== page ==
Care In Context: Understanding Cultural Impact
Does your client’s culture affect their lactation experience?
You probably answered yes. Most of us are aware that factors like ethnicity, geography, and community powerfully shape the experiences of childbearing and infant feeding.
But what if someone asked you: “How does culture impact lactation?” Would you have a ready answer?
It’s a big question, and true understanding is the work of a lifetime. However, there are several common timepoints along the lactation journey when culture is especially important for many parents. Understanding these is a great place to start.
Timepoint 1: Whether to Breast/chestfeed
From the beginning, your lactation client’s decision to feed their milk took place in a cultural context.
If breastfeeding is the norm in their culture, they may be embracing the expectations of their culture by choosing to breastfeed. If it is not common, they may be going against cultural customs in choosing a different path.
Both possibilities bring unique elements to their decision, and will also color their feelings about the lactation challenge they are experiencing.
If human milk feeding is expected in their culture, having lactation challenges may make them feel as if they are struggling with something that should be automatic and natural.
If they are choosing to breastfeed when many in their culture do not choose it, they may fear that others in their support system will point to their challenge as a reason to quit, and they may wonder if they’ve made the right choice.
Understanding that even the choice to provide their milk to their baby occurs within a particular cultural context can help you better provide the support they need.
Timepoint 2: When to feed and how often
Will your client feed right away after birth? Or will they delay the first feed? In some cultures, colostrum is viewed as undesirable and is avoided.
And after that first feed, how will your client decide how often and when to feed their baby? Some cultures encourage frequent, responsive feeding, while others believe frequent feedings will spoil the baby and emphasize schedules right from the start.
Understanding the norms, messages, and beliefs around timing and frequency of feeding in your client’s culture can help you understand their expectations about when and how often they will be feeding in the early days–and help you decide how to best impart factual information about biological norms, frequent milk removal, and milk supply.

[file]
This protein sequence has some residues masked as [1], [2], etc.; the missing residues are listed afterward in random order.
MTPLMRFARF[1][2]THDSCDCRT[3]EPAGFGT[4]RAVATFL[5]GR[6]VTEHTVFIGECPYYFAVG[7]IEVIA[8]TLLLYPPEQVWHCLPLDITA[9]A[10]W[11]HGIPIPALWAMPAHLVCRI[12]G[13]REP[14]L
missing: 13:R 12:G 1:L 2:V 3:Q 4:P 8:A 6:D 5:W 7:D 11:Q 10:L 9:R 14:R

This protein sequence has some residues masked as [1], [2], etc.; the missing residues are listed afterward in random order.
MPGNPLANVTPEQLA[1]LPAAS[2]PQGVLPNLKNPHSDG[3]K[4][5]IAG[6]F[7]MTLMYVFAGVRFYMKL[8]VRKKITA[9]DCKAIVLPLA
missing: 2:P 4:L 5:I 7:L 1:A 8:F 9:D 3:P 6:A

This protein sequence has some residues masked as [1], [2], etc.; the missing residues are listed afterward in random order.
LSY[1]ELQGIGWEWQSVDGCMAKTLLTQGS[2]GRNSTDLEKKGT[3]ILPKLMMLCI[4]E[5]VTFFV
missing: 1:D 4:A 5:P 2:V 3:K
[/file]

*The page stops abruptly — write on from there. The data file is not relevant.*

Timepoint 3: Whether to supplement
Beliefs and attitudes about supplementing are also culturally influenced.
In some cultures, supplementing is seen as a last resort. In others, some parents begin the lactation journey already planning to combine human milk and formula, as this is a more common practice. In Latinx countries, this approach has a name: “los dos,” for both breast and bottle.
Being aware that your client’s culture may inform their expectations and choices around supplementing can help you understand how best to communicate and help.
Timepoint 4: Whose advice to trust
Does your client view experts as the most reliable source of lactation advice? Or is there another source of help, such as an older relative, whose knowledge and assistance carries more weight? Culture plays a big role in shaping this answer.
As you help a family, it’s important to understand, involve, and embrace all those who are important to your client. Work to respectfully understand the dynamics and perspectives involved. Without this step, your evidence-based recommendations may not be heard or absorbed.
Timepoint 5: How long to continue
Last but not least, age of weaning is perhaps one of the biggest areas where culture makes a difference. Is your client from a culture where teeth or the ability to ask for milk signal that it’s time to wean? Or do they come from a culture that celebrates nursing toddlers and young children?
Although how long to breast/chestfeed is a personal decision, each parent makes it against a backdrop of cultural messages and must carry out their decision within their family and larger community. Understanding how to best support their goals means understanding how that backdrop will affect them.
Another Cultural Influence: Yours!
It’s easy to see that a parent’s culture plays a significant role in their lactation journey and decisions, starting as they contemplate how to feed their baby and continuing all the way through the end of the nursing relationship.
But here’s another variable: Any time you are interacting with your client about one of these pivotal choices, your cultural background is coming into the mix as well! What did you absorb from your culture about the decision to feed human milk? How long did your culture tell you babies should nurse? Your own beliefs and assumptions, often unconscious, affect how and what you communicate as you strive to provide caring support.
How do you begin to unpack your own cultural messaging and experiences, listen to and learn from your clients about their cultures, and integrate new understanding into your provision of care?
It’s the work of a lifetime. The above information is just a small part of our course, “The Impact of Culture in Lactation Support,” which is a great place to start. It provides a rich exploration and specific action steps. Whether you are an aspiring, new, or experienced lactation professional, this course offers thoughtful, practical guidance that will enrich your practice, open your awareness, and prepare you to help families.